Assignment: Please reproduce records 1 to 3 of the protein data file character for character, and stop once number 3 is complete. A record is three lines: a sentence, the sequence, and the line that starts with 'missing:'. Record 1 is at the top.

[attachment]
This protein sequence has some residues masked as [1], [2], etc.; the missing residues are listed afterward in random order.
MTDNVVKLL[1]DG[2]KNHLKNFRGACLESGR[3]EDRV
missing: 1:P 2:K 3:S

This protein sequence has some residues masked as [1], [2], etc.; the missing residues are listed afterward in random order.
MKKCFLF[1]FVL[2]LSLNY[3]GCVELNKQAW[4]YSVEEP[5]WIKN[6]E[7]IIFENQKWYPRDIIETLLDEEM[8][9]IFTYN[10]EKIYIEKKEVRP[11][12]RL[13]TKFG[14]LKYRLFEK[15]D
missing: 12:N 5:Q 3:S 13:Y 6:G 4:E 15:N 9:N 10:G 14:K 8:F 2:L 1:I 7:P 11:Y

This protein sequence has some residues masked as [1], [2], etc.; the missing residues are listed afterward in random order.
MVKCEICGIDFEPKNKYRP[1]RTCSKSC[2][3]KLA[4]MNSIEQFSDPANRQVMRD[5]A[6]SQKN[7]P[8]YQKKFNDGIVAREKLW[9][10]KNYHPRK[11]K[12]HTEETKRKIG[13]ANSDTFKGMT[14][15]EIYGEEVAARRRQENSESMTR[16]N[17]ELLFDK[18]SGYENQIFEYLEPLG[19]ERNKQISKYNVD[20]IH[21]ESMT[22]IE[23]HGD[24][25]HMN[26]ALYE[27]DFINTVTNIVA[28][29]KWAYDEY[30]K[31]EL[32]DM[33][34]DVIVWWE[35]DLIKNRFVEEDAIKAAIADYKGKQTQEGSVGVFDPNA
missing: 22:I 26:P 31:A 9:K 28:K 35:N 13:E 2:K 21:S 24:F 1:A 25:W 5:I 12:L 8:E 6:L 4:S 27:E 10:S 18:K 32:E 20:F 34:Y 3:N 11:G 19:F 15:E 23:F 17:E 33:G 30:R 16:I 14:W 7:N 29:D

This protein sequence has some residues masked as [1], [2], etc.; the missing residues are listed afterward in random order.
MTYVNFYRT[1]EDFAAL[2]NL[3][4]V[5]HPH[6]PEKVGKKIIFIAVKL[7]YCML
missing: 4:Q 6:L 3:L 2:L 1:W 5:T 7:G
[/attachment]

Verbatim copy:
This protein sequence has some residues masked as [1], [2], etc.; the missing residues are listed afterward in random order.
MTDNVVKLL[1]DG[2]KNHLKNFRGACLESGR[3]EDRV
missing: 1:P 2:K 3:S

This protein sequence has some residues masked as [1], [2], etc.; the missing residues are listed afterward in random order.
MKKCFLF[1]FVL[2]LSLNY[3]GCVELNKQAW[4]YSVEEP[5]WIKN[6]E[7]IIFENQKWYPRDIIETLLDEEM[8][9]IFTYN[10]EKIYIEKKEVRP[11][12]RL[13]TKFG[14]LKYRLFEK[15]D
missing: 12:N 5:Q 3:S 13:Y 6:G 4:E 15:N 9:N 10:G 14:K 8:F 2:L 1:I 7:P 11:Y

This protein sequence has some residues masked as [1], [2], etc.; the missing residues are listed afterward in random order.
MVKCEICGIDFEPKNKYRP[1]RTCSKSC[2][3]KLA[4]MNSIEQFSDPANRQVMRD[5]A[6]SQKN[7]P[8]YQKKFNDGIVAREKLW[9][10]KNYHPRK[11]K[12]HTEETKRKIG[13]ANSDTFKGMT[14][15]EIYGEEVAARRRQENSESMTR[16]N[17]ELLFDK[18]SGYENQIFEYLEPLG[19]ERNKQISKYNVD[20]IH[21]ESMT[22]IE[23]HGD[24][25]HMN[26]ALYE[27]DFINTVTNIVA[28][29]KWAYDEY[30]K[31]EL[32]DM[33][34]DVIVWWE[35]DLIKNRFVEEDAIKAAIADYKGKQTQEGSVGVFDPNA
missing: 22:I 26:P 31:A 9:K 28:K 35:N 13:E 2:K 21:S 24:F 1:A 25:W 5:I 12:L 8:E 6:L 4:S 27:E 10:S 18:K 32:E 20:F 34:Y 3:N 11:G 19:F 15:E 23:F 17:E 33:G 30:R 16:I 14:W 7:N 29:D